Postnatal depression (PND, postpartum depression or the baby blues) is a spontaneous form of depression that occurs in some women just before, or soon after childbirth, and is a response to the effect on the brain of sudden changes in hormone levels.
In its mildest form most women have some feelings of up and down emotions with teary episodes in the first week after delivery. This is normal and passes within a few days.
Women with true postnatal depression experience constant unhappiness for which there is no reason. They are unable to sleep, lose appetite and weight, and feel there is no purpose in living. They may feel unnecessarily guilty, have a very poor opinion of themselves, feel life is hopeless, find it difficult to think or concentrate, worry excessively about their infant or neglect the child. Rarely it may lead to attempted or actual suicide. It is diagnosed after careful psychiatric assessment.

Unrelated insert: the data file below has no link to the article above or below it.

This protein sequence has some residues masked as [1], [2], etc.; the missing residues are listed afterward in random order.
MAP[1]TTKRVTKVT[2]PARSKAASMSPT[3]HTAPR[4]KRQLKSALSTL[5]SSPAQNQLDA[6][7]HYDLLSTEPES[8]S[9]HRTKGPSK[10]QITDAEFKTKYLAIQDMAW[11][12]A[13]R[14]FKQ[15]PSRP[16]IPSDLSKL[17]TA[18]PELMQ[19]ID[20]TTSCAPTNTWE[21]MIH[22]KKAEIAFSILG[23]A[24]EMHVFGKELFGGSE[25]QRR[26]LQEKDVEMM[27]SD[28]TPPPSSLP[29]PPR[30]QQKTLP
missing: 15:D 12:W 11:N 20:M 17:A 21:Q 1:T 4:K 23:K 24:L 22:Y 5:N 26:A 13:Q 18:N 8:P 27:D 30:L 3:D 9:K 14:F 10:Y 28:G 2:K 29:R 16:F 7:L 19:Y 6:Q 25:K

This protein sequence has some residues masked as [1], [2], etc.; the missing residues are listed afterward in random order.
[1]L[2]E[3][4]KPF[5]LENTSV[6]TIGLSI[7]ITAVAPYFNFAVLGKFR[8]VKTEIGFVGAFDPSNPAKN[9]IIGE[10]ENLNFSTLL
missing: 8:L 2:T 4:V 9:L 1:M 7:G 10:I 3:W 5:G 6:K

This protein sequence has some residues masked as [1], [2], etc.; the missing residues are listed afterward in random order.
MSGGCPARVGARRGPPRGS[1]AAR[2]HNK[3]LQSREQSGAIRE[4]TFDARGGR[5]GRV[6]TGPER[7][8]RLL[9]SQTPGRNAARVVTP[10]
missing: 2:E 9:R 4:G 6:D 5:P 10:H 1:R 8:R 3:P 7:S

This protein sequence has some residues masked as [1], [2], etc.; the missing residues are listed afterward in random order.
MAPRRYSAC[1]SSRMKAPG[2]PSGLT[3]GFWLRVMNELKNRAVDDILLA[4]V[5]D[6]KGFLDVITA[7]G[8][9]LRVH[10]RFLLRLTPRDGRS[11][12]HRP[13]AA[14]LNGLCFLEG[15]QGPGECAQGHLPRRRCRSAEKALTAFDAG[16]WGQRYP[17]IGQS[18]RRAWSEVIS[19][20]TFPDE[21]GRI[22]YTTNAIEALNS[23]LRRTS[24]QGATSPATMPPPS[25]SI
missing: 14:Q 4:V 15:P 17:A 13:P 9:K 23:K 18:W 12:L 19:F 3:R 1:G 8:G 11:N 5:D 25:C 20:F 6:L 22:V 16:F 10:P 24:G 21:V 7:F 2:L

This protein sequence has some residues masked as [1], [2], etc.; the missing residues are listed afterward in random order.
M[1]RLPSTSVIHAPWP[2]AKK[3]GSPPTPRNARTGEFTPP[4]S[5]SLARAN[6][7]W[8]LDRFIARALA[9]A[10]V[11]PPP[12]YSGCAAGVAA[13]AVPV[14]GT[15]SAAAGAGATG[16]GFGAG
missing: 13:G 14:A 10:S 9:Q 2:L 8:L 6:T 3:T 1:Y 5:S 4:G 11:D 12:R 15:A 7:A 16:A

Emotional and practical support from the partner, family and friends are vital in assisting an affected woman in her recovery. Counselling and support groups may also be beneficial. If necessary medications are prescribed to control the production of depressing chemicals in the brain (eg. fluvoxamine, moclobemide, nefazodone, paroxetine, venlafaxine) while hospitalised or given intensive home support. About one in every 500 mothers are hospitalised for postnatal depression. Shock therapy (electroconvulsive therapy – ECT) may be used as a last resort for those women whose depression is prolonged and life threatening. Virtually all cases settle with support and medication in a few weeks.